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Integral equalities involving integrals of the logarithm of the Riemann

In recent papers [

In this paper we establish new integral equalities equivalent to RH. We use exponential weight functions, and, in our opinion, the resulting equations are especially interesting. In particular, we were able to rigorously estimate the possible contribution of the Riemann function zeroes nonlying on the critical line which were shown to be extremely small, for example, smalle8r than nine milliards of decimals for the “maximal possible”; in a sense (see below), weight function

The main tool for our work here is the following generalized Littlewood theorem about contour integrals involving logarithm of an analytical function.

Let

Then

Our proof closely follows the well-known proof of the Littlewood theorem (or lemma) given, for example, in [

Illustrating the proof of the generalized Littlewood theorem.

From the proof of Theorem

Now let us consider a rectangular contour

If

Now we should remind the reader that the function

Using (

Equations (

Equalities

For all possible Riemann

In (

Equalities

Next, two similar theorems can be proved when we select left contour border line

Theorem 2a.

In conditions of the theorem, all contributions of the Riemann function zeroes lying on the critical line,

Quite similarly, we have Theorem 2b whose proof one-to-one follows that of Theorem 2a.

Theorem 2b.

Unfortunately, similar theorems cannot be formulated for

Exponential weight function appearing in the integrals considered in the previous section makes the problem of estimation of the maximal possible contribution of remaining Riemann function zeroes nonlying on the critical line a rather simple one. For example, for the real part, we know ((

To summarize, we may say that, combining a rigorous analytical treatment with the known numerical results on the Riemann function zeros on the critical line, we have found an equation of the form

There is a more recent calculation of Gourdon where it is reported that the first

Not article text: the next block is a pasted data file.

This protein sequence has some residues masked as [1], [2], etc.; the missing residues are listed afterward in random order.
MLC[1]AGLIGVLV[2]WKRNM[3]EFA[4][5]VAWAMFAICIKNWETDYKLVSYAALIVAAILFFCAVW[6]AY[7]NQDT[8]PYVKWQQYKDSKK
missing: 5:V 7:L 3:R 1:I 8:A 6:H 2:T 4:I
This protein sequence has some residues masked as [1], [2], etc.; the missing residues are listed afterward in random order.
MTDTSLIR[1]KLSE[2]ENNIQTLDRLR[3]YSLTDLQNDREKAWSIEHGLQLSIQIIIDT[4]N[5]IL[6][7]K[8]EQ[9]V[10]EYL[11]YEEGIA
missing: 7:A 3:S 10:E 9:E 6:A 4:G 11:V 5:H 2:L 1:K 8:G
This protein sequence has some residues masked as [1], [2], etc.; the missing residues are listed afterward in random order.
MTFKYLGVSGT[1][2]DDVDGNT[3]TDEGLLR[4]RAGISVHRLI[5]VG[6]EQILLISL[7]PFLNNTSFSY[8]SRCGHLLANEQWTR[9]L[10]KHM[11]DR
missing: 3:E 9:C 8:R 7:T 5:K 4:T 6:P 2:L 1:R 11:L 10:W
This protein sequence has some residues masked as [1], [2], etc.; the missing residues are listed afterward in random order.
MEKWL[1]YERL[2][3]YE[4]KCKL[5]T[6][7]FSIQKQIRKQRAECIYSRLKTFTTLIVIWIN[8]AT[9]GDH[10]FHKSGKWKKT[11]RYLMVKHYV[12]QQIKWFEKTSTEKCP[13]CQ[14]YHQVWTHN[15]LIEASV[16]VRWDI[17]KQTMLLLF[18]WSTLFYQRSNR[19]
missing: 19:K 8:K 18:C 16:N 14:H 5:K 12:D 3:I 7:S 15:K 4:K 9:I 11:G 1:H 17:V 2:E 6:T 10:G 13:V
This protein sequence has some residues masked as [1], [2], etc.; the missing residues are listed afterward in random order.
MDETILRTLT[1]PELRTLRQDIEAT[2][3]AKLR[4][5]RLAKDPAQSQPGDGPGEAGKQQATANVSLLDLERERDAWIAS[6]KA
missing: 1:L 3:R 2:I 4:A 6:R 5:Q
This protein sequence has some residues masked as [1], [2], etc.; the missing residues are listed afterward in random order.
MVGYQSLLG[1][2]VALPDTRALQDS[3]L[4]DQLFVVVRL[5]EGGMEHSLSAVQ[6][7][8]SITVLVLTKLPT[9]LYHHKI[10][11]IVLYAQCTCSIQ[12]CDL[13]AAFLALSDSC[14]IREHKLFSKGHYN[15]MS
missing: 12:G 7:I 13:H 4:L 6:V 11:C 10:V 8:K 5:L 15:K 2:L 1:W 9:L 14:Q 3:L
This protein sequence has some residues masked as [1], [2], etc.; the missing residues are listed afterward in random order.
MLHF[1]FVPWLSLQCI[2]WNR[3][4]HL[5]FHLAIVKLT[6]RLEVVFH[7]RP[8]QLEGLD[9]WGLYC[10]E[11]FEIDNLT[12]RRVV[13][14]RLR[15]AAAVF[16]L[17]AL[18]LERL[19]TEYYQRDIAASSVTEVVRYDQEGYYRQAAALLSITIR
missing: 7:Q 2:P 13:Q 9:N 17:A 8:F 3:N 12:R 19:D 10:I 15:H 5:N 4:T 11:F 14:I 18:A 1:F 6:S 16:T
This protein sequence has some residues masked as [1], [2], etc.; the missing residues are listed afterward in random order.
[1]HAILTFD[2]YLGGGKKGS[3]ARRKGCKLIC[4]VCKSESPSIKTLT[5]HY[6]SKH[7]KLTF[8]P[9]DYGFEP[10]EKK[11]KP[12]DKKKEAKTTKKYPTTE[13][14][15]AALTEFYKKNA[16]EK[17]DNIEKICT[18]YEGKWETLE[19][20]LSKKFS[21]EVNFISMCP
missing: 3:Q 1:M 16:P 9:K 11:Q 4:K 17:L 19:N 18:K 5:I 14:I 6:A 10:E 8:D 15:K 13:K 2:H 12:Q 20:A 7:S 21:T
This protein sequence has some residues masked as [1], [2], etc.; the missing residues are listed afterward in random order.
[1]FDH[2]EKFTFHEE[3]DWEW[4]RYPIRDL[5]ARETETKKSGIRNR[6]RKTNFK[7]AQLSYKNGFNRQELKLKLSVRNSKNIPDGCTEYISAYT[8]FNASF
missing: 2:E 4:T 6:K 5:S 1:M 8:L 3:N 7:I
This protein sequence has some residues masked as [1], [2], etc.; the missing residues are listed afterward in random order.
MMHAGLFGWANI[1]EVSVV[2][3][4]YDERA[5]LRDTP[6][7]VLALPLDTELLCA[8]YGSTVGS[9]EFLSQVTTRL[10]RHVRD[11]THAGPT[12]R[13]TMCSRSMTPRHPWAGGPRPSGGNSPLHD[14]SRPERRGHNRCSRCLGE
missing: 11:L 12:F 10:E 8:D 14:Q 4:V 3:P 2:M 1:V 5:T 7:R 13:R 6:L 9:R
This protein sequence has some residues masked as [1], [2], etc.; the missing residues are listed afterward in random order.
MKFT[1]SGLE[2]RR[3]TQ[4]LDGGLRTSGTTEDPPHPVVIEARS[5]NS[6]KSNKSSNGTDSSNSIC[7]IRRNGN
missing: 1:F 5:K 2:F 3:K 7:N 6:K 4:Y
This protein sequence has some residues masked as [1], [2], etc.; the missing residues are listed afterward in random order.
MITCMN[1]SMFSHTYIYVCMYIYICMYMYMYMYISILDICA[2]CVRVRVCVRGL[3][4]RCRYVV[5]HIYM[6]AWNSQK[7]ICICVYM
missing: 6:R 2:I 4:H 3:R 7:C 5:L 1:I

It is also worthwhile to note that if we put the question what is the attainable precision of equalities pertinent to check up whether there are no Riemann function zeroes with

We now discuss what is the situation with

Unfortunately, we do not see how the constant

The other way around, we can select

For any real positive

If we move the left border of the contour further to the left, then, contrary to the case

One of such unconditionally true equalities, namely, that obtained from (

Interesting new possibilities appear if we take certain value of

Let us now analyze both integrals of (

Integral involving an argument of Riemann

Now we need to analyze second integral in (

First,

To finish the consideration of the contribution of the logarithm of gamma-function we need to add the contribution of

Finally we need to analyze the contribution of the sine factor in (

Collecting everything together we see the cancelling of

Repeating what has been said above about the “maximality” of the sum

In this paper we have established a number of new criteria involving the integrals of the logarithm of the Riemann

We also show how certain Fourier transforms of the logarithm of the Riemann zeta-function taken along the real (demi)axis are expressible via elementary functions plus logarithm of the gamma-function and definite integrals thereof, as well as certain sums over trivial and nontrivial Riemann function zeroes. In our opinion, further study of similar Fourier transforms is interesting and might be useful in the Riemann researches.

The authors declare that there is no conflict of interests regarding the publication of this paper.

^{13}first zeroes of the Riemann Zeta Function, and zeroes computation at very large height